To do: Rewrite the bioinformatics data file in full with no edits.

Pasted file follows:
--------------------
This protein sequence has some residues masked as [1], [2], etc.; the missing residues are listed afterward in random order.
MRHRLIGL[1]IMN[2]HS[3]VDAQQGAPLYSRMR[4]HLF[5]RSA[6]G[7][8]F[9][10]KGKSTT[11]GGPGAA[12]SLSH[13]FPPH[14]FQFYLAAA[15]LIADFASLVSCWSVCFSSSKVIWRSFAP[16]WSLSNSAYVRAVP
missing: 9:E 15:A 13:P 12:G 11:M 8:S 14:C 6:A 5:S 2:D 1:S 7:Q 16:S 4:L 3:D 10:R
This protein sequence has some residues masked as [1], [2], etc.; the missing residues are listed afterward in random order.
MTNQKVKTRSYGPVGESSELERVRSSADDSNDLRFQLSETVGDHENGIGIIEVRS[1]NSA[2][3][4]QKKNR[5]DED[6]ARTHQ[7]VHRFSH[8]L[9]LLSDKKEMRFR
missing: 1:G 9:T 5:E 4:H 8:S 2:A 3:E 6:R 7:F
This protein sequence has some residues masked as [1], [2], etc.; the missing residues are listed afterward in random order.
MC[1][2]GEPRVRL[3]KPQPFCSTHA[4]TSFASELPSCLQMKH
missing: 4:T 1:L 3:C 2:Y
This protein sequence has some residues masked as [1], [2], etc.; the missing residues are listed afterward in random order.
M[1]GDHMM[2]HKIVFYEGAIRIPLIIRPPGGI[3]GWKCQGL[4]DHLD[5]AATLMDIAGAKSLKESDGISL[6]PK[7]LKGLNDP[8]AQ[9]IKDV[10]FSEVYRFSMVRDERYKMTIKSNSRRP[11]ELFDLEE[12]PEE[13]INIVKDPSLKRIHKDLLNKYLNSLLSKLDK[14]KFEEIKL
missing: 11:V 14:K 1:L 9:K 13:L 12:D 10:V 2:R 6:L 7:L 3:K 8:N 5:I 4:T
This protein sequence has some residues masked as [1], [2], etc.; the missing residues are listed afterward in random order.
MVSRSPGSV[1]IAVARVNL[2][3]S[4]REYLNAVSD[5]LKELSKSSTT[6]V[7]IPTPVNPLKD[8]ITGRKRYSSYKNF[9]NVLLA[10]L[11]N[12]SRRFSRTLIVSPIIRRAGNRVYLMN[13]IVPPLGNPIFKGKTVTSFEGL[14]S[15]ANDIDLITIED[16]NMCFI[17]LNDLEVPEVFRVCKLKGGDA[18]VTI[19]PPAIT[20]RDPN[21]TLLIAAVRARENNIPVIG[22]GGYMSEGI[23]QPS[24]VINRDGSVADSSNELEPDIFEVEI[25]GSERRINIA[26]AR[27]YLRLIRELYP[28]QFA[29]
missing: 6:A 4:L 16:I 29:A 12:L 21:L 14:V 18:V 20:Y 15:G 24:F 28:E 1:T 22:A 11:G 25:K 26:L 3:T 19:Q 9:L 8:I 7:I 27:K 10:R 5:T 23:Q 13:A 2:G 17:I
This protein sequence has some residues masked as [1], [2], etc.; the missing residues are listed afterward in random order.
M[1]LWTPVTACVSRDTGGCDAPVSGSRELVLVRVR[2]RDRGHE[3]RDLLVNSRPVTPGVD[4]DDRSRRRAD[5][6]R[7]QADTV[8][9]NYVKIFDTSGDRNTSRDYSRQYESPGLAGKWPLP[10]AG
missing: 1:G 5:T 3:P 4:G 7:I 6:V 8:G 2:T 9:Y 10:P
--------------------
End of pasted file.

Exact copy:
This protein sequence has some residues masked as [1], [2], etc.; the missing residues are listed afterward in random order.
MRHRLIGL[1]IMN[2]HS[3]VDAQQGAPLYSRMR[4]HLF[5]RSA[6]G[7][8]F[9][10]KGKSTT[11]GGPGAA[12]SLSH[13]FPPH[14]FQFYLAAA[15]LIADFASLVSCWSVCFSSSKVIWRSFAP[16]WSLSNSAYVRAVP
missing: 9:E 15:A 13:P 12:G 11:M 8:S 14:C 6:A 5:S 2:D 1:S 7:Q 16:S 4:L 3:D 10:R
This protein sequence has some residues masked as [1], [2], etc.; the missing residues are listed afterward in random order.
MTNQKVKTRSYGPVGESSELERVRSSADDSNDLRFQLSETVGDHENGIGIIEVRS[1]NSA[2][3][4]QKKNR[5]DED[6]ARTHQ[7]VHRFSH[8]L[9]LLSDKKEMRFR
missing: 1:G 9:T 5:E 4:H 8:S 2:A 3:E 6:R 7:F
This protein sequence has some residues masked as [1], [2], etc.; the missing residues are listed afterward in random order.
MC[1][2]GEPRVRL[3]KPQPFCSTHA[4]TSFASELPSCLQMKH
missing: 4:T 1:L 3:C 2:Y
This protein sequence has some residues masked as [1], [2], etc.; the missing residues are listed afterward in random order.
M[1]GDHMM[2]HKIVFYEGAIRIPLIIRPPGGI[3]GWKCQGL[4]DHLD[5]AATLMDIAGAKSLKESDGISL[6]PK[7]LKGLNDP[8]AQ[9]IKDV[10]FSEVYRFSMVRDERYKMTIKSNSRRP[11]ELFDLEE[12]PEE[13]INIVKDPSLKRIHKDLLNKYLNSLLSKLDK[14]KFEEIKL
missing: 11:V 14:K 1:L 9:K 13:L 12:D 10:V 2:R 6:L 7:L 3:K 8:N 5:I 4:T
This protein sequence has some residues masked as [1], [2], etc.; the missing residues are listed afterward in random order.
MVSRSPGSV[1]IAVARVNL[2][3]S[4]REYLNAVSD[5]LKELSKSSTT[6]V[7]IPTPVNPLKD[8]ITGRKRYSSYKNF[9]NVLLA[10]L[11]N[12]SRRFSRTLIVSPIIRRAGNRVYLMN[13]IVPPLGNPIFKGKTVTSFEGL[14]S[15]ANDIDLITIED[16]NMCFI[17]LNDLEVPEVFRVCKLKGGDA[18]VTI[19]PPAIT[20]RDPN[21]TLLIAAVRARENNIPVIG[22]GGYMSEGI[23]QPS[24]VINRDGSVADSSNELEPDIFEVEI[25]GSERRINIA[26]AR[27]YLRLIRELYP[28]QFA[29]
missing: 6:A 4:L 16:I 29:A 12:L 21:L 14:V 18:V 20:Y 15:G 24:F 28:E 1:T 22:A 11:G 25:K 26:L 3:T 19:Q 9:L 8:I 7:I 27:K 10:R 5:T 23:Q 13:A 2:G 17:I
This protein sequence has some residues masked as [1], [2], etc.; the missing residues are listed afterward in random order.
M[1]LWTPVTACVSRDTGGCDAPVSGSRELVLVRVR[2]RDRGHE[3]RDLLVNSRPVTPGVD[4]DDRSRRRAD[5][6]R[7]QADTV[8][9]NYVKIFDTSGDRNTSRDYSRQYESPGLAGKWPLP[10]AG
missing: 1:G 5:T 3:P 4:G 7:I 6:V 8:G 2:T 9:Y 10:P